Violet is a shy teenager who dreams of escaping her small town and pursuing her passion to sing. With the help of an unlikely mentor, she enters a local singing competition that will test her integrity, talent and ambition. Driven by a pop-fueled soundtrack, Teen Spirit is a visceral and stylish spin on the Cinderella story.
Thursday, August 23, 1973 was an otherwise ordinary late summer day in Stockholm, Sweden. At 10.03 AM, a masked robber stepped into Kreditbanken at Norrmalmstorg in Stockholm. It was the beginning of one of the most internationally recognized crimes in history. Waving a submachine gun, bank robber Janne Olsson shouted orders in English, telling people in the bank to lie down on the floor, while also firing his gun towards the ceiling. In the commotion, a bank official still managed to reach the button for the silent alarm. See more »
In dialogue, the bank robber asks for a getaway car, a "Mustang Boss 302, just like Steve McQueen's car from the movie Bullitt." However, although McQueen's car from "Bullitt" is a Mustang fastback, as depicted in "Stockholm," McQueen's car was actually a 1968 390 V8 Ford Mustang GT Fastback, not a Boss 302 Mustang (which the bank robber asked for, and was made in 1969 and 1970, but not in 1968, in time for "Bullitt"), nor was it a 1973 Mustang Fastback, the car that is brought to the bank by the police as a getaway car for the robbers. See more »
More laughs than learning in this fictional spin on the events that gave shrinks a new diagnosis
Did you ever wonder about the origin of the psychological condition known as "Stockholm Syndrome"? The title of this rather comical account of a bank robbery turning into a hostage situation telegraphs the answer. Although the script is fictional, it is based on the actual 1973 events that added one term to our vernacular, and one section in pertinent psych texts. Good thing. As this ordeal plays out, it would have been too absurd to make up from whole cloth and successfully pitch to any studio.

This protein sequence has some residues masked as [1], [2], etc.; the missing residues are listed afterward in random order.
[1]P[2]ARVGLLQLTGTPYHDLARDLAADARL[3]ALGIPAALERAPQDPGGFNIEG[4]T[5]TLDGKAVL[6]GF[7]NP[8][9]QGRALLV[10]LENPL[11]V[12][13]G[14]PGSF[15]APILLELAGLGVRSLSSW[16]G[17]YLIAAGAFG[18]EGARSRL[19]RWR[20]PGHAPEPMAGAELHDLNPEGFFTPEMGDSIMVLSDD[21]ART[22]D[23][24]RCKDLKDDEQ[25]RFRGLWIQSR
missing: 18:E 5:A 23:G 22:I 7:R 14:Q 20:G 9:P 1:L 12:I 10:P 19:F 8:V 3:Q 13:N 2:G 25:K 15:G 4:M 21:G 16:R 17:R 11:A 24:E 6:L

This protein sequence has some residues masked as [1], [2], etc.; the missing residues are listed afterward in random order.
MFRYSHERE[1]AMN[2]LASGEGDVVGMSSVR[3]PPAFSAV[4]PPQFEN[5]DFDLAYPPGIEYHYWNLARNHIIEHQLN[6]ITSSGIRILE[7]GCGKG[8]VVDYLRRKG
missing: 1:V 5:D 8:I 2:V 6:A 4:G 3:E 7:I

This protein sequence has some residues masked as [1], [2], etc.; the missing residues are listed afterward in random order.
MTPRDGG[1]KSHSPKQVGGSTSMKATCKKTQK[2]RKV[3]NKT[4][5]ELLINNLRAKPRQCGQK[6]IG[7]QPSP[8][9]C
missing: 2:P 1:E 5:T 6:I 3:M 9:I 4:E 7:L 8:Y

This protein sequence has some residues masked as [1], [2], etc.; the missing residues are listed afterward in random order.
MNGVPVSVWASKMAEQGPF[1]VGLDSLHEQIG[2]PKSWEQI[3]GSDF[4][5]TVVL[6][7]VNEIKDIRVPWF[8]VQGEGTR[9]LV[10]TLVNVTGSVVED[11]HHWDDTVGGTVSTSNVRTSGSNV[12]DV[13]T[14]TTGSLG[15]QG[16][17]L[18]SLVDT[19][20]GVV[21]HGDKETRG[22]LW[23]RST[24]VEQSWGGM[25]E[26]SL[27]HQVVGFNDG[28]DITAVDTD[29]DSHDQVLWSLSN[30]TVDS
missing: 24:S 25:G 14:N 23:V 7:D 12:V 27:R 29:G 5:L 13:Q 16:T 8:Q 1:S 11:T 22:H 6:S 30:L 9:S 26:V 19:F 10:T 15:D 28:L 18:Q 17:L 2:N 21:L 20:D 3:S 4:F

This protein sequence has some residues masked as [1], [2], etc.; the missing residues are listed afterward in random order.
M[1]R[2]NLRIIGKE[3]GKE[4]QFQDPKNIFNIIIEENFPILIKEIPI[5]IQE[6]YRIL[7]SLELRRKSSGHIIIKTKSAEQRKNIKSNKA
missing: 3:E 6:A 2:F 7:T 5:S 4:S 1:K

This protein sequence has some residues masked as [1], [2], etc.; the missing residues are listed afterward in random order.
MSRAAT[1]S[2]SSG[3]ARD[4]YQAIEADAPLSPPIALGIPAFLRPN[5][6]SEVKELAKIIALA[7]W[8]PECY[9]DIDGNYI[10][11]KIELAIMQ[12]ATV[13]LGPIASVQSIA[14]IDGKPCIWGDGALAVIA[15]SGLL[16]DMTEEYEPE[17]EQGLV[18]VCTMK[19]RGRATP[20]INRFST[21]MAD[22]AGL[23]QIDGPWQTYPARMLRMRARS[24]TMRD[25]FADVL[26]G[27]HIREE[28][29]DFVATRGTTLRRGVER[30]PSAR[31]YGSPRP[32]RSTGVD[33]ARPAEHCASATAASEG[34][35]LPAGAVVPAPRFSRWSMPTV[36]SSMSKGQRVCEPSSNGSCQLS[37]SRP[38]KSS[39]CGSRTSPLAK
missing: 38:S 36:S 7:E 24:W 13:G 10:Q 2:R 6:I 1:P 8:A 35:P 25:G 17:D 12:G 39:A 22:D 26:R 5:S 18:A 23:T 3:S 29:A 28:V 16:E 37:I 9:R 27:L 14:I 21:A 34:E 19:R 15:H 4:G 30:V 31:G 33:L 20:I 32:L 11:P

Ethan Hawke is the solo robber at the beginning. But instead of grabbing the cash, he keeps a few hostages and demands the release of a prisoner (Mark Strong), among other terms. This goes on for a couple of days with more ups and downs and zany mishaps than one finds in any of Elmore Leonard's delightful comic caper novels or the movies they spawned. Not easy to do, unless you're the Marx Brothers. True to the premise, one of the hostages (Noomi Rapace, looking more prim and uptight than her norm) becomes the first to develop the symptoms. Another novelty is seeing the invariably-bald Strong sport a full head of lanky hair. Not his best look.
The film drags on a bit too long for the claustrophobic setting, as nearly every shot we see occurs within the bank. That cost it one of the potential stars, above. Hawke's edginess is amusing for a while, but grows tedious as he loses his cool over so many setbacks and complications. Even so, it's a generally amusing and entertaining diversion. Expect a fairly farcical variation on Dog Day Afternoon to watch it in the right frame of mind.
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